All the different departments can all excel in their areas, without needing to be experts in other fields. It’s all about putting the right person in front of the right task. But it’s no good if each person knows their role but is ignorant about what happens in other areas of the business. That’s where your CRM system becomes an invaluable source of information as everyone draws from and contributes to the same pool.
Your customer services team need to be passionate about your products, safe in the knowledge that the product they are selling will live up to expectations. Likewise, the bakers needs to know that marketing and sales are doing their bit, otherwise they will end up sitting on a pile of delicious, unsold bread.
Let’s have a look at some of the tools available within your CRM that enable you to improve your customer experience.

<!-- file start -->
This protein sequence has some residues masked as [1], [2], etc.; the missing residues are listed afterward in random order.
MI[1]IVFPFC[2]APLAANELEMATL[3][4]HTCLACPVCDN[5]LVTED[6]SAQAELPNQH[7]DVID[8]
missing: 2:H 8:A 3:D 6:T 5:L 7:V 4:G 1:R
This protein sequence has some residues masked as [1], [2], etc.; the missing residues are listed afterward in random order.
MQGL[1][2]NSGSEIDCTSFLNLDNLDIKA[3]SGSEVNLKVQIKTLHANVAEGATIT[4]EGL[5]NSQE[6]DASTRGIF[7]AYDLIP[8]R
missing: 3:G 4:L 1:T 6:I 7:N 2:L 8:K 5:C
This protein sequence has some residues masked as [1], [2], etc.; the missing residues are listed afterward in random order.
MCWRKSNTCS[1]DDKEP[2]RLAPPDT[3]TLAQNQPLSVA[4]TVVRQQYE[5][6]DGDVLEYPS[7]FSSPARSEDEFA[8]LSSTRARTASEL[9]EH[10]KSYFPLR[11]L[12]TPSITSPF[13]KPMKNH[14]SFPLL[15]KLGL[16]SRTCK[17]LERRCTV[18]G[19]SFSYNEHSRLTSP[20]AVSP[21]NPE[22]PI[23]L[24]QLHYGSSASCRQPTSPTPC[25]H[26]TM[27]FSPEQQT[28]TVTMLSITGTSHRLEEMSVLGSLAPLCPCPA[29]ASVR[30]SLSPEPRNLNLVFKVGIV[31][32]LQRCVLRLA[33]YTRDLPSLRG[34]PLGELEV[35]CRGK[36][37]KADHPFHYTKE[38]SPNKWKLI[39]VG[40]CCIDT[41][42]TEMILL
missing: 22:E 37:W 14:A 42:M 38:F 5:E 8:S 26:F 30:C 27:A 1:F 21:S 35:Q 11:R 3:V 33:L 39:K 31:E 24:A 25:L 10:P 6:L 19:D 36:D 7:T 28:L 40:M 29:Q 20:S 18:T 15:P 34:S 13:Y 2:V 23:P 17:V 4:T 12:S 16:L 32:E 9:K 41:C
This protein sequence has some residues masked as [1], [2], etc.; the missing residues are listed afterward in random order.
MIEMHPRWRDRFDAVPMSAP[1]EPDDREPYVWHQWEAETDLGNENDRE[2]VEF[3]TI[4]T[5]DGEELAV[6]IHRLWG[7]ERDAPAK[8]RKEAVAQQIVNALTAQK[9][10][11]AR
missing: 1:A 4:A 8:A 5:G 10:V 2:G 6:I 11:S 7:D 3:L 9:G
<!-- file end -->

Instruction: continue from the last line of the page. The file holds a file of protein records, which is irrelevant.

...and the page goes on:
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360 Degree View of Data
Having transparency of data across the different teams is a huge increase in efficiency – especially in the days where remote working has become the norm. It means marketing or production have instant access to sales data for example. Using reporting, that vital information can be proactively shared across the various departments, making your departments very agile. A sales person can immediately access a client’s sales history, and so can offer suitable recommendations based on previous purchases. If there is a problem, the support department also knows what the customer has bought. It means they can go into their job with that valuable insight and can hopefully help the client without making them jump through too many hoops. Talking about support leads me onto the next point.
Using Support to Measure Customer Feedback